What's Biting: Mackerel on the Beach
With the height of tourist season approaching, there are quite a few visitors from interior areas who aren't comfortable fishing unless they're within sight of land. That's what makes slow-trolling for Spanish mackerel and small king mackerel such an attractive option this time of year.
Some visitors will haul boats to the Gulf for vacation, and trolling for small kings and Spanish is the perfect use of those vessels. Make sure the boat is seaworthy and check the weather. I would advise going to the boat store, or sporting goods retailers and purchase rod holders if you don't have them. It usually makes the fishing trip more enjoyable when anglers don't have to hold the rods and reels while the baits are deployed.
If you don't have your own boat, there are a variety of charter opportunities from a single angler to a half-dozen on what we call six-pack boats down here.
Several methods have proven successful in the quest to catch mackerel, including straight trolling at seven to 10 knots. Spoons, Halco or Clark, are very popular and can bring in plenty of fish. Deploy the spoons in an array that has the spoons fluttering at different depths from just below the surface to 5 or 6 feet deep. To keep the spoons down, you will probably need a planer with a lengthy leader. Some people will use a small, braided steel leader while others prefer to stick with monofilament in the 25- to 30-pound test range. Use quality black swivels (fish will sometimes hit gold-colored swivels, cutting the line) to keep the lines from twisting.
Remember to stagger the distance behind the boat when the lures are deployed to keep the lines from tangling, especially when you're making a turn.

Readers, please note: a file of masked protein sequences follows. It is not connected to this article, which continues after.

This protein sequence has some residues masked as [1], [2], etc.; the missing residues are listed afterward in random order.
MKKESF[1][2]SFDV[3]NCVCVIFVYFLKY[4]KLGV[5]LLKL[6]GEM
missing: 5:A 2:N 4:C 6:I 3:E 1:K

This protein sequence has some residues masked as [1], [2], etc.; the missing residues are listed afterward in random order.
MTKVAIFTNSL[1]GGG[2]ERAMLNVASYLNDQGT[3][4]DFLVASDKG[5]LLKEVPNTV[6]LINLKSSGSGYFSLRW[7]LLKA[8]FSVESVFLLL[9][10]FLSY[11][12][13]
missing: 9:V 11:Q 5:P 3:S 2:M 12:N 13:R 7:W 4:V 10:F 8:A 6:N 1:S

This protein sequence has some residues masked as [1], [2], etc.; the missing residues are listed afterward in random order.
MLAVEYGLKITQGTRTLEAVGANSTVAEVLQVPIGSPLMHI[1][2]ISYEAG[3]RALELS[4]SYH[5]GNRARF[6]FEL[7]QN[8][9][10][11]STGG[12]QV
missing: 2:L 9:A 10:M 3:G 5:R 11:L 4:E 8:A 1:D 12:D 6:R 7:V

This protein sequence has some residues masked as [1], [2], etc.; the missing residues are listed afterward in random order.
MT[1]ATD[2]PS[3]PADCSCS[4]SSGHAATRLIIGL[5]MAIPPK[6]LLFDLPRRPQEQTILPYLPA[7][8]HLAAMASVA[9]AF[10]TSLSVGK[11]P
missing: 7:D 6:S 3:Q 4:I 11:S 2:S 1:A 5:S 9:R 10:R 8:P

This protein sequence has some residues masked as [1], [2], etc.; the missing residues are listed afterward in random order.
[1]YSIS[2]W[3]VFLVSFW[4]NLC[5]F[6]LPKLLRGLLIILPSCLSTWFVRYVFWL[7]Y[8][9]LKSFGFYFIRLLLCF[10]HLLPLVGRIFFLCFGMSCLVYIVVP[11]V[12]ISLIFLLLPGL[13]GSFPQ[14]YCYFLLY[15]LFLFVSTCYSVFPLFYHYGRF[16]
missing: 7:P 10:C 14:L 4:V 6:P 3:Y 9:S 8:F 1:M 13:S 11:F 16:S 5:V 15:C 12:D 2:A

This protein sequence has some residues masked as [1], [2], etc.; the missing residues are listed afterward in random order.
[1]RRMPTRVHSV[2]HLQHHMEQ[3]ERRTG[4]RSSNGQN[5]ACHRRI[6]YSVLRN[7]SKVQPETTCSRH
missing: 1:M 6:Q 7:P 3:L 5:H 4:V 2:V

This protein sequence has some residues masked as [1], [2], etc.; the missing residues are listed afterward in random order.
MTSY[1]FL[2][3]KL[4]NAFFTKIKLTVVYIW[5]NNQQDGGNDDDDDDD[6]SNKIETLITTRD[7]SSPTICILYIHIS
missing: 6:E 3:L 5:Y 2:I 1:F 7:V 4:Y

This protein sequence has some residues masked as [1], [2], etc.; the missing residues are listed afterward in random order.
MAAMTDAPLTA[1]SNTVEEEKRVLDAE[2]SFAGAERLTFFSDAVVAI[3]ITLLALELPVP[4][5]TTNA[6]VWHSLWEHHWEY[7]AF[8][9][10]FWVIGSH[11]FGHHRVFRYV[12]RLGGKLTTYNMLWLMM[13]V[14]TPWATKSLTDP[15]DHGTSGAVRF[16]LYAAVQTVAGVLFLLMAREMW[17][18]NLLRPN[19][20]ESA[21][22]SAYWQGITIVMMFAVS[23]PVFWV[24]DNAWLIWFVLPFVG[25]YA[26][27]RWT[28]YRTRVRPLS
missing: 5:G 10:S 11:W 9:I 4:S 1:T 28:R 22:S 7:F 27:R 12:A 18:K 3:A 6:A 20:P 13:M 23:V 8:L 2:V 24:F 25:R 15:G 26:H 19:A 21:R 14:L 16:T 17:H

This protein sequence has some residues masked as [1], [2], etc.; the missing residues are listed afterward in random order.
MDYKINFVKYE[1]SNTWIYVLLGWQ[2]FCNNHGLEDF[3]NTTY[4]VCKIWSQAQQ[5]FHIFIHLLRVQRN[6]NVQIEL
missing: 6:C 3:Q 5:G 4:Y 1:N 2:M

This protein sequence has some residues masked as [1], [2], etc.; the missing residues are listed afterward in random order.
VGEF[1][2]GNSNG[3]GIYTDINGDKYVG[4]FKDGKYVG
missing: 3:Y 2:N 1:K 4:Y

Large crankbaits can also be trolled, although you need to back off on the throttle a little to keep the baits in the strike zone.
Sometimes the fish will get a little finicky and want something more than just a flash. That means a variety of natural baits, both live and frozen. The best bet is live bait if you can get it. Hardtails (blue runners), finger mullet or menhaden will work. Fresh frozen cigar minnows or ribbonfish (silver eels) with a duster work better than almost anything at times.
When you're using real bait, a boat technique that can be successful is to drift with the wind and bump the motor in and out of gear. The bait will rise when the boat is in gear. When the motor is in neutral, the bait will slowly sink. A wide variety of fish prefer to strike when the bait is falling.
The Gulf Shores and Orange Beach area is blessed with a number of tackle and bait shops that will be able to outfit any angler with a variety of options for mackerel fishing. Those friendly folks will help you choose the correct planers and spoons, as well as terminal tackle like swivels and leader material. For Spanish, most of the time, a 25-pound-test monofilament or fluorocarbon leader is all you'll need. If you happen across a few king mackerel, you may have to switch out to wire leader. Sometimes it's hard to tell the difference between a small king mackerel and a mature Spanish mackerel. The easiest way to tell is to raise the dorsal (top) fin. If it's all gray, it's a king. If it is dark, almost black near the long spine, it's a Spanish.
The king mackerel daily limit is two per person with a 24-inch fork length minimum.
The daily creel limit on Spanish mackerel is 15 per person with no size limit, but only keep what you can cook while fresh. Mackerel are somewhat oily fish and don't freeze well. Catch ‘em and cook ‘em. Many restaurants in the area have hook and cook specials, where you hook the fish and they cook them any way you like.